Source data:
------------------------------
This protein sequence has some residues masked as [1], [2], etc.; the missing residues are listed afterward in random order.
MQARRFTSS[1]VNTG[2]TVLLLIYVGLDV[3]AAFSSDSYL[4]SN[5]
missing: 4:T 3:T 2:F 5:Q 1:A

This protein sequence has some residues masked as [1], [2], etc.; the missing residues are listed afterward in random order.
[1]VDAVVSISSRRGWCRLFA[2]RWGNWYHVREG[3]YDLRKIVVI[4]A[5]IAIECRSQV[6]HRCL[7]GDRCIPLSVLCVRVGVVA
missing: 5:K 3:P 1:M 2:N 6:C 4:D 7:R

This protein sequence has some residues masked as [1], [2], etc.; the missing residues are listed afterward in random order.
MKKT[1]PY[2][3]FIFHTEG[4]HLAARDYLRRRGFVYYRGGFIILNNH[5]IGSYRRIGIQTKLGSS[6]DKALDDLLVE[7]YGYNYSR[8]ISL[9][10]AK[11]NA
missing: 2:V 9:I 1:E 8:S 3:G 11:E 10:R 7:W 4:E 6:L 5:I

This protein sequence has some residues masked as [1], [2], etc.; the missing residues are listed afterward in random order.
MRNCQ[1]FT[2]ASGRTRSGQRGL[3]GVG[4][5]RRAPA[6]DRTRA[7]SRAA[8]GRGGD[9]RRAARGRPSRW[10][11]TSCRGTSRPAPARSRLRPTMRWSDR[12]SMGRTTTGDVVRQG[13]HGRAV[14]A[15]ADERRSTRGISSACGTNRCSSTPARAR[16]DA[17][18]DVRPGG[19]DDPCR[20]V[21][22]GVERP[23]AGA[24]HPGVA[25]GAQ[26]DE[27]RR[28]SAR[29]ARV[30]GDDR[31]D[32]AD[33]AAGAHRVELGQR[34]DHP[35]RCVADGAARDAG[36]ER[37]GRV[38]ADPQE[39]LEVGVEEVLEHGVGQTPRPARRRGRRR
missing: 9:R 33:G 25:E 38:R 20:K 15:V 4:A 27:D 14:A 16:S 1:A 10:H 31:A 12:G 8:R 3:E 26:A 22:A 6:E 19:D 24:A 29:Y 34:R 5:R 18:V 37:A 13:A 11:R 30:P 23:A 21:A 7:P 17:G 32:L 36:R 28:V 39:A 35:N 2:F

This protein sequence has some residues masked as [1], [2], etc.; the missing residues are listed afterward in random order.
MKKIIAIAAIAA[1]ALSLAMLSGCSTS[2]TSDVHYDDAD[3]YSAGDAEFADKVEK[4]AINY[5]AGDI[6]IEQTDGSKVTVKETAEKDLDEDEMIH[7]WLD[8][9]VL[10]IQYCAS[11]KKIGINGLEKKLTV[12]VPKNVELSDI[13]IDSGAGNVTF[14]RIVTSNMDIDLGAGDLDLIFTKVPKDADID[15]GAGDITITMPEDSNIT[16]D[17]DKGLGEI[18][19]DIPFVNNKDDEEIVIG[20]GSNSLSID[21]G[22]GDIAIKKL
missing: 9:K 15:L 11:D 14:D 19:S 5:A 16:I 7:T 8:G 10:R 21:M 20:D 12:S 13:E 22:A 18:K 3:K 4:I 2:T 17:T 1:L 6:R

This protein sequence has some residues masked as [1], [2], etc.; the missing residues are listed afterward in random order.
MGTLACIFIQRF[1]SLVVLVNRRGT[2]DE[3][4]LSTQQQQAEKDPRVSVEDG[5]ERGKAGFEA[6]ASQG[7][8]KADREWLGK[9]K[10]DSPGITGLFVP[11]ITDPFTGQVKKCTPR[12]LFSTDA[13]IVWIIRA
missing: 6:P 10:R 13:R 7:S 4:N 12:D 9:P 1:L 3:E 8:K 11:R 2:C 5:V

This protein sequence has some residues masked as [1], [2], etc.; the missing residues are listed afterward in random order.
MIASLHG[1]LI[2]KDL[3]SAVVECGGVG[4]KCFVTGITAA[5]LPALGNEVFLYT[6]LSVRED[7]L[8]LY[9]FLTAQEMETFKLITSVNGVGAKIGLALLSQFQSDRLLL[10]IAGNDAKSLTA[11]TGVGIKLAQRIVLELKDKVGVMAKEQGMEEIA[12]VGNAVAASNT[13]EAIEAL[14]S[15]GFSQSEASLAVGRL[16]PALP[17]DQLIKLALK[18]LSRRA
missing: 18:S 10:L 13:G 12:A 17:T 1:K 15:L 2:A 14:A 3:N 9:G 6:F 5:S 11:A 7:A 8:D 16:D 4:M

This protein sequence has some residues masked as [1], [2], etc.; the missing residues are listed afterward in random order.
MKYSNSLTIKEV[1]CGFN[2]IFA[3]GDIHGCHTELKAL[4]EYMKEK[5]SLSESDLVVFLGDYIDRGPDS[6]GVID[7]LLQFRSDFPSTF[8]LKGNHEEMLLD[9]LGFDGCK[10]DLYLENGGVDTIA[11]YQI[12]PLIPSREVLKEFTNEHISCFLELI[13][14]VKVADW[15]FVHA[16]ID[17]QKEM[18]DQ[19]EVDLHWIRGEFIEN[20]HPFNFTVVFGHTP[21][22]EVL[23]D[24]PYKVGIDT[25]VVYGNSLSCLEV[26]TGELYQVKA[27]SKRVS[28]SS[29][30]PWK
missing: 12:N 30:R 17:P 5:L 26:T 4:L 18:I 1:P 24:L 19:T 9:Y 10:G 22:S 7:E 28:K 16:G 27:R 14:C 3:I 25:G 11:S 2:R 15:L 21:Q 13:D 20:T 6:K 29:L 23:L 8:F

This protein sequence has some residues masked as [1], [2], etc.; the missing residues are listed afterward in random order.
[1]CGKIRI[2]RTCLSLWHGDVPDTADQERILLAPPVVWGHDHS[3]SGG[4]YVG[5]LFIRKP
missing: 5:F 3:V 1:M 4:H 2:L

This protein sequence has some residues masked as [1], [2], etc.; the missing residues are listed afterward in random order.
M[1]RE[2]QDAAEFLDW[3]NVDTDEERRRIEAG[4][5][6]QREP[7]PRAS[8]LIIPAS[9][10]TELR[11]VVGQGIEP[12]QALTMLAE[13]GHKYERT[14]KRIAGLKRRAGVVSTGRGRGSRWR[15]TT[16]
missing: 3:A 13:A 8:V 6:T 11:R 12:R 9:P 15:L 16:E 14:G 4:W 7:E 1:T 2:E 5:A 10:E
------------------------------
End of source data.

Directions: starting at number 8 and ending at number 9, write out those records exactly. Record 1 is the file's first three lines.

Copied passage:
This protein sequence has some residues masked as [1], [2], etc.; the missing residues are listed afterward in random order.
MKYSNSLTIKEV[1]CGFN[2]IFA[3]GDIHGCHTELKAL[4]EYMKEK[5]SLSESDLVVFLGDYIDRGPDS[6]GVID[7]LLQFRSDFPSTF[8]LKGNHEEMLLD[9]LGFDGCK[10]DLYLENGGVDTIA[11]YQI[12]PLIPSREVLKEFTNEHISCFLELI[13][14]VKVADW[15]FVHA[16]ID[17]QKEM[18]DQ[19]EVDLHWIRGEFIEN[20]HPFNFTVVFGHTP[21][22]EVL[23]D[24]PYKVGIDT[25]VVYGNSLSCLEV[26]TGELYQVKA[27]SKRVS[28]SS[29][30]PWK
missing: 12:N 30:R 17:P 5:L 26:T 4:L 18:I 1:P 24:L 19:T 9:Y 10:G 22:S 7:E 28:K 16:G 27:R 14:C 3:I 25:G 11:S 2:R 15:L 21:Q 13:D 20:T 6:K 29:L 23:L 8:F

This protein sequence has some residues masked as [1], [2], etc.; the missing residues are listed afterward in random order.
[1]CGKIRI[2]RTCLSLWHGDVPDTADQERILLAPPVVWGHDHS[3]SGG[4]YVG[5]LFIRKP
missing: 5:F 3:V 1:M 4:H 2:L